How to Buy A Home in Israel - Moving to Jerusalem

Copyright 2006 by Morris Rosenthal - - contact info

The Serial Tourist's Guide to Living In Jerusalem

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I'm building this page to explain the basic real estate terminology used in Israeli newspapers. I used Kol Ha-Ir for the paper with the most extensive Jerusalem real estate listings. Before getting into some of the nitty gritty of shopping for a home in Israel, a few general warnings. When you buy a home in Jerusalem, or anywhere in the Israel for that matter, you are buying what the contract or the bill of sale specifies. Don't try to do it yourself, you need a lawyer. One of the items the lawyer will investigate is the Tabboo (an old Turkish word) which is the equivalent of a title or property registration. It doesn't get much worse than buying an apartment and finding out too late it didn't belong to the seller. Second, when I say you really only get what's specified in the contract, I mean it. Israeli's have been known to remove everything but the walls when leaving an apartment, we're not just talking about taking the light bulbs, but the fixtures as well.

Third, almost all apartments and houses in Jerusalem are part of a multi unit building, so the Vad (the building council consisting of your neighbors) is an important element. The Vad doesn't just handle issues like collecting money building repairs and for garden work, it can be responsible for communal building heating systems. With the price of fuel oil up this year, many buildings have decided not to heat this winter, leaving every man for himself using electric or kerosene heaters. Also be aware that you'll be assessed a real estate tax (Arnona) by the city you live in, based on the livable square meters of your dwelling and a rate for your neighborhood. This can amount to thousands of dollars per year for family apartments in expensive neighborhoods. You may be surprised to see your 100 meter apartment shrink to 90 meters when the bill for Jerusalem arnona shows up. That's because some sellers, especially contractors who've built new homes, inflate the square meter number with a weighted proportion of common space, like the landing you share with a neighbor on the stairs, or with unusable space, like the walls.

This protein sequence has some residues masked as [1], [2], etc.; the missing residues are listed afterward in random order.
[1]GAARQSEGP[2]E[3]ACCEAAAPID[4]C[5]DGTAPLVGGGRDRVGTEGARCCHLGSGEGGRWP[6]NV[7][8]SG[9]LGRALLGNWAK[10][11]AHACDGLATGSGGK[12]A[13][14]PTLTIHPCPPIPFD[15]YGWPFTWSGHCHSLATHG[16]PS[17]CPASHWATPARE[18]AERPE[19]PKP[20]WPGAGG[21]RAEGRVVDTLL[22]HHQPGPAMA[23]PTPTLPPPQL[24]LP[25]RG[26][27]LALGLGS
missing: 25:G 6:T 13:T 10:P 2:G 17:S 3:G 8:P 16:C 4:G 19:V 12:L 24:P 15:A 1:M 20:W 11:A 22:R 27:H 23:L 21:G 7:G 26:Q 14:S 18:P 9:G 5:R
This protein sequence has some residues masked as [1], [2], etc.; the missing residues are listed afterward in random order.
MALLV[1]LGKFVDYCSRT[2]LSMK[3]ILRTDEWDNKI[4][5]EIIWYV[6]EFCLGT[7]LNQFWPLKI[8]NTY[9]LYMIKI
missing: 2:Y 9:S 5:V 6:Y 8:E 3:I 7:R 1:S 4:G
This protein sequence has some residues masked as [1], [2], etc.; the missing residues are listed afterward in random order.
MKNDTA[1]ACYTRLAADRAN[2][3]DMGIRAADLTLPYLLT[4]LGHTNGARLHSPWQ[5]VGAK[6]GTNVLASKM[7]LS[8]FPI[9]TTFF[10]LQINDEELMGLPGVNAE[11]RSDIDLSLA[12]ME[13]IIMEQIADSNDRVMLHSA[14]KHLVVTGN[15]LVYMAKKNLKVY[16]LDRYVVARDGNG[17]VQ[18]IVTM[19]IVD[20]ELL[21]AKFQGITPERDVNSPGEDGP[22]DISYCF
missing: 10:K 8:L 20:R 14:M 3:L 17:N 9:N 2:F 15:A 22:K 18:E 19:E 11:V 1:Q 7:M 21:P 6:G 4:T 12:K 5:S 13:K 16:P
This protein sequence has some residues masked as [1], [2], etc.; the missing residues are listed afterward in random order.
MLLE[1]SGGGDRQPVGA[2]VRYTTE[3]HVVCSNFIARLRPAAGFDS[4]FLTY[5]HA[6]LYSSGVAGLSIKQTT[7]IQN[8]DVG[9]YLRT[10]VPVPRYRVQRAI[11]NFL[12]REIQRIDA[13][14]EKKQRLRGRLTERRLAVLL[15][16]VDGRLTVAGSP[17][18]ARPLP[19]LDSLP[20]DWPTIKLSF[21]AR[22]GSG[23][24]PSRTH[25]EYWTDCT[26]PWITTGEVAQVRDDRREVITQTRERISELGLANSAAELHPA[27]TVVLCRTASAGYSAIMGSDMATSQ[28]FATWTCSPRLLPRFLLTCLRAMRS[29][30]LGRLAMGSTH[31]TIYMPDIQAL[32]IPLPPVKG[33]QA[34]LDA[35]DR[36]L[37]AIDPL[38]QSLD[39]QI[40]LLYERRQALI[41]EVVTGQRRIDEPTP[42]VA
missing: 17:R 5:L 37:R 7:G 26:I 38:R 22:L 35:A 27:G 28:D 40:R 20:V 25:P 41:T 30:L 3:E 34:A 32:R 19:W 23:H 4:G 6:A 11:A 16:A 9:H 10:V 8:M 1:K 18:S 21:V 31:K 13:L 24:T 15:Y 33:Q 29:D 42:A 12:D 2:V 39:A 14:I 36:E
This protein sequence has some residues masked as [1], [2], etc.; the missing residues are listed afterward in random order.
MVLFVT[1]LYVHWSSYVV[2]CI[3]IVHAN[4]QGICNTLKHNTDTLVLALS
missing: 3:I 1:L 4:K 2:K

A few preparatory notes about the ads for apartments in Israeli newspapers. As short as the ads are, and always without pictures, if the ad doesn't include a major feature your looking for, like a mirpesset (porch or balcony), central heating (hasakah), or an elevator (maalit) it probably doesn't include them. Another disappointing feature is that only a fraction of the real estate ads include prices. I'd estimate about 20% at best, one in five. The rest of the sellers want you to call so they can judge if you're a rich American or Frenchman before putting out a starting price:-) While you won't see it in an ad, a Shahmy is a a real estate assessor. Also, I'd estimate that over 80% of new apartments are sold on the hoof, before the construction is complete. In other words, the contractor wants your money to pay for building the place he is selling to you at a profit. It's always been done this way in Israel.

Finally, a partial list real estate terms for Jerusalem and Israel in general. I'll add the actual Hebrew to my lousy transliterations when I get the chance, but the important thing is to be aware of what to look for.

Mirpesset Sheeroot | Service Balcony - This is a small, usually narrow and enclosed porch, with room for a washer and dryer or sink.

Mirpesset Succah | Succah Balcony - This is a porch big enough to but a succah on, so it's usually at least 2 meters wide.

Succah - Some ground floor apartments or stand alone houses have a paved area set aside as a succah with a framework supporting walls and a mesh-work for roofing. New constructions is sometimes advertised as being with a garden or succah, meaning they'll pour concrete on the garden if you choose the succah.